Caracas, June 3, 2008, (venezuelanalysis.com) – The Venezuelan government announced on Tuesday that it will mediate between workers and the management of the U.S. mining company Hecla in a dispute over working conditions that has seen periodic work stoppages at the Isadora gold mine in the southeast of Bolivar state since late March.
The dispute flared up amidst a renewed wave of nationalizations this year in the cement and steel sectors. In the case of the Sidor steel plant Venezuelan President Hugo Chavez intervened directly to nationalize the company on April 9 after a long struggle by workers there.
The workers at the Isadora mine are calling for the operation to be nationalized due to “the constant violations of human rights being carried out by the management of this company.”
In addition to what they describe as “starvation wages” and dangerous working conditions, workers have denounced that they are routinely strip-searched by company security at the end of each shift to ensure that they are not smuggling gold out of the mine. In some cases they said, they were forced to play “leap frog” in the nude.
On May 2 Minister for Basic Industries and Mines (MINBAM), Rodolfo Sánz called for the cessation of all operations at the Isadora mine after hearing reports of shocking treatment of the workers there. Sánz declared that the contract granted to Hecla through the state owned mining company CVG Minerven, would be totally revised.
The mining company, 90 percent of whose earnings leave Venezuela, denies that it has violated worker’s rights.
However, three workers who presented official complaints, including photos, detailing company abuse to MINBAM and the Ministry of Labor during an assembly of workers on May 18 were subsequently dismissed without explanation two days later.
On May 23 the mineworkers blockaded Highway 10, connecting Venezuela and Brazil. Hedreman López, explained that the workers took the decision to peacefully block the highway to “demand the nationalization of this exploitative company.”
“The company extracts tons and tons of gold and pays us 390 Bs.F (US$181.39) fortnightly, and for that the workers have to put up with humiliation and abuse from the bosses,” López declared.
Argenis Medina, also a worker from Hecla, said, “We want President Chávez to come here to see the inhumane conditions and the constant violations of human rights that we have to put up with, so he can apply the same measures that he applied in Sidor.”
On May 24 Luis Herrera, president of CVG Minerven announced that Hecla’s mining contract could be revoked altogether due to the company’s violation of the human rights of the workers.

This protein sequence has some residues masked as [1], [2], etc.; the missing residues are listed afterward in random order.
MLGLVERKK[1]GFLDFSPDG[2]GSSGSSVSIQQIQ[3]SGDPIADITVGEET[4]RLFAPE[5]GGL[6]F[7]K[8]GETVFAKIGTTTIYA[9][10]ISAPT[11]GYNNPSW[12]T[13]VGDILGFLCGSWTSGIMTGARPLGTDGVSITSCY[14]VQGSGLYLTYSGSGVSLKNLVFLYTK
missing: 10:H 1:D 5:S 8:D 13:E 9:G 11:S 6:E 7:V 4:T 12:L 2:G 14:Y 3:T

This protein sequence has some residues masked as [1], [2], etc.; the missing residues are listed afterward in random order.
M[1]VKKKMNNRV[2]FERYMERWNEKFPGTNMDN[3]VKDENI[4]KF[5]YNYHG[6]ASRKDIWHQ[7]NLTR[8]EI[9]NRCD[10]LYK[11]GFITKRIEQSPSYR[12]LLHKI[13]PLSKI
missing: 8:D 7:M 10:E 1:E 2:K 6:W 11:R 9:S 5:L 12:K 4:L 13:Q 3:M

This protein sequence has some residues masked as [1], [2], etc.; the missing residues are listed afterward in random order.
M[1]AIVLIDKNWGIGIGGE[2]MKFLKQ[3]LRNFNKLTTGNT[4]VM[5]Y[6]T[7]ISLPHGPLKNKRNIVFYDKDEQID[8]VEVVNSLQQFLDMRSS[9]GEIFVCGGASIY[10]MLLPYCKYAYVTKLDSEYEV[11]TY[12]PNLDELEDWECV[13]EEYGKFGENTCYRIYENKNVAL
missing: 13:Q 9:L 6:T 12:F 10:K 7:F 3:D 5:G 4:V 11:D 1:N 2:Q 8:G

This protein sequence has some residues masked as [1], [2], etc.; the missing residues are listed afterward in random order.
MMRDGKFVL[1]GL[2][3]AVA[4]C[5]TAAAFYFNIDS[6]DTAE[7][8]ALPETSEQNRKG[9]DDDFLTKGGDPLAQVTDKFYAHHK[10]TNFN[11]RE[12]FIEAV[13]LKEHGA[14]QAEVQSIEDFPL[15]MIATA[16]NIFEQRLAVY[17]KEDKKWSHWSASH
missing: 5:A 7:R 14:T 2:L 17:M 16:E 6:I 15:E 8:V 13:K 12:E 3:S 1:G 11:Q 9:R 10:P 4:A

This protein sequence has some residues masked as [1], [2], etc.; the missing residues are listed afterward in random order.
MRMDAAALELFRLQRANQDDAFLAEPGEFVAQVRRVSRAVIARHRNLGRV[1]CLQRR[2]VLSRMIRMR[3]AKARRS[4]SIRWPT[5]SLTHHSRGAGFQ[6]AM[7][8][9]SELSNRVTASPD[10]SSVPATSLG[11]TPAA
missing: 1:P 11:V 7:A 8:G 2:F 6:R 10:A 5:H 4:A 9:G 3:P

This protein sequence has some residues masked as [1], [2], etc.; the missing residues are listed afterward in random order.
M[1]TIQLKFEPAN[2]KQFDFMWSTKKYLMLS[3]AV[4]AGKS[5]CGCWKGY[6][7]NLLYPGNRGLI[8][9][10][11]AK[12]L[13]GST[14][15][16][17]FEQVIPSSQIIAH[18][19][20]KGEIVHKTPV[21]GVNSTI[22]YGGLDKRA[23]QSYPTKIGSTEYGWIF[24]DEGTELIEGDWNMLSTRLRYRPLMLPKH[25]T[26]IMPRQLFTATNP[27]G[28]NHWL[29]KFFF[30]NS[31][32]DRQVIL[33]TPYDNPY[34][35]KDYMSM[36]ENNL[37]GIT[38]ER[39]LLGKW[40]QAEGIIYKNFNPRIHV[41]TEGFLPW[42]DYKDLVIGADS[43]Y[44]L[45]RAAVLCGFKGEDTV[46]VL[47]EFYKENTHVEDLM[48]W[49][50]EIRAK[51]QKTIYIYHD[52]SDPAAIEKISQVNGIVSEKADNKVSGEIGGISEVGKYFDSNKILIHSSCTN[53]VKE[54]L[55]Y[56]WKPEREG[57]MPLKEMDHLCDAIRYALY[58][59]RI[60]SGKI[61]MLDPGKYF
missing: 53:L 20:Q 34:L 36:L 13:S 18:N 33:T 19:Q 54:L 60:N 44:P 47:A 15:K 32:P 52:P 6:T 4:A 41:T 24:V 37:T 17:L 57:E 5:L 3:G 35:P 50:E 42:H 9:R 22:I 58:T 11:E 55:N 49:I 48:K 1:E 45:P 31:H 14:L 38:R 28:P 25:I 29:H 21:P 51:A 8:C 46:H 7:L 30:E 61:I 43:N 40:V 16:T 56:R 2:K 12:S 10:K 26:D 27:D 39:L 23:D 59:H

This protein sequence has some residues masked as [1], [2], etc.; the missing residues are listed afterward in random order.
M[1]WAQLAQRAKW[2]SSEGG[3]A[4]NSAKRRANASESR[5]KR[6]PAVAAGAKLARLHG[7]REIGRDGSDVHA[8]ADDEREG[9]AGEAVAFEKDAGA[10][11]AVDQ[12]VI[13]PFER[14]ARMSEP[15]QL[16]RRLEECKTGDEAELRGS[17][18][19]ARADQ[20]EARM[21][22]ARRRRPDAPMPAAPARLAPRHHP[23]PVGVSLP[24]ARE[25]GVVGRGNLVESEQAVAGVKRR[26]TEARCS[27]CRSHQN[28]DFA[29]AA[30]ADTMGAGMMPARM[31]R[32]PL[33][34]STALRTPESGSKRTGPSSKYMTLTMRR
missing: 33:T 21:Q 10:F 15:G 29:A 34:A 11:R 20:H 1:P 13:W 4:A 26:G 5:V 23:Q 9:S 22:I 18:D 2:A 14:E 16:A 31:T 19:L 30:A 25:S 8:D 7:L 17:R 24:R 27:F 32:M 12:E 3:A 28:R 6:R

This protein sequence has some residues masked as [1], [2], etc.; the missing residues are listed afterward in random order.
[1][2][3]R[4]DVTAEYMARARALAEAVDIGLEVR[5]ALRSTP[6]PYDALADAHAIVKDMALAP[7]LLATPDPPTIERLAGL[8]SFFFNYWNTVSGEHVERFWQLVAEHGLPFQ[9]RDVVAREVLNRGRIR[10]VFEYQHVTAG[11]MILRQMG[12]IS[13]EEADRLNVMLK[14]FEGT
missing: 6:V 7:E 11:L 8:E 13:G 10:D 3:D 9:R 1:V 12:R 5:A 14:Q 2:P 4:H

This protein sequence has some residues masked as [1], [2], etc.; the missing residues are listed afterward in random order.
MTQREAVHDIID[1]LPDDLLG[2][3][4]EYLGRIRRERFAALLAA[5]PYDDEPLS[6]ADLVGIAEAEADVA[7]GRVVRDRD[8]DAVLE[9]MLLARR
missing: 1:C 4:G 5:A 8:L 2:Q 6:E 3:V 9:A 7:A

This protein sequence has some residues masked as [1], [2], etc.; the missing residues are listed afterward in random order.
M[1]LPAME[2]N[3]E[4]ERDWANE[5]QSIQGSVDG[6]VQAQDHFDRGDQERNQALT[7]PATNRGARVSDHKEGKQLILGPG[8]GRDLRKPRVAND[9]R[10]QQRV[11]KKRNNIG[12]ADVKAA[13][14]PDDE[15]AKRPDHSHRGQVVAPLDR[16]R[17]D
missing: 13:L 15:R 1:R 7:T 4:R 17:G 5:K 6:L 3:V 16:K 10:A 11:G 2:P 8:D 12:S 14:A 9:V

Alternatively, unofficial reports also surfaced that the company would sell the rights to the mineral deposits in Isadora to a Russian mining company Agapov.
However, today Sánz announced he would meet with workers and the management from Hecla on Thursday to negotiate the reopening of the mine under improved working conditions.
“In the case that operations are re-established, MINBAM will continue intervening in the revision of the mining contract that CVG Minerven has granted Hecla. It is a legal step that will require a minimum of six months,” he said.
The minister clarified that Hecla cannot negotiate the transfer of its deposits to another company and warned that the government would nationalize the two projects if the Russian company attempted to purchase the operations.
The policy of the government, he explained, is to investigate the possibility of a mixed company with majority state control.
Sánz also called for the company to reincorporate the three workers who were dismissed on May 20.
“They [the workers] say that they were dismissed after they had told me their opinion of the company in an assembly,” the minister said. “They must be reincorporated, because to me it appears an injustice that they were thrown out without any cause,” he continued.
The subsidiary of Hecla in Venezuela, Hecla Callao Gold Mining Company, is the biggest producer of gold in the country, through two operations, the Isadora gold mine and the La Camorra mill, which processes raw material from its mine.
The production at La Camorra contributed 3% of the transnational company’s gross profits in 2007 according to Vicki Veltkamp, Hecla vice president for investor and public relations.
Another dispute has flared up at La Camorra, where around 102 workers have been dismissed after the company claimed the reserves in the Isadora mine were in decline and it could no longer keep the mill operating at full capacity.
According to a report in Reuters today, a long awaited Mining Law, still pending approval in the National Assembly, will oblige private firms operating in the mining sector to accept new terms, such as the formation of joint companies with majority state ownership, in line with a similar Hydrocarbons Law applied to the oil sector last year.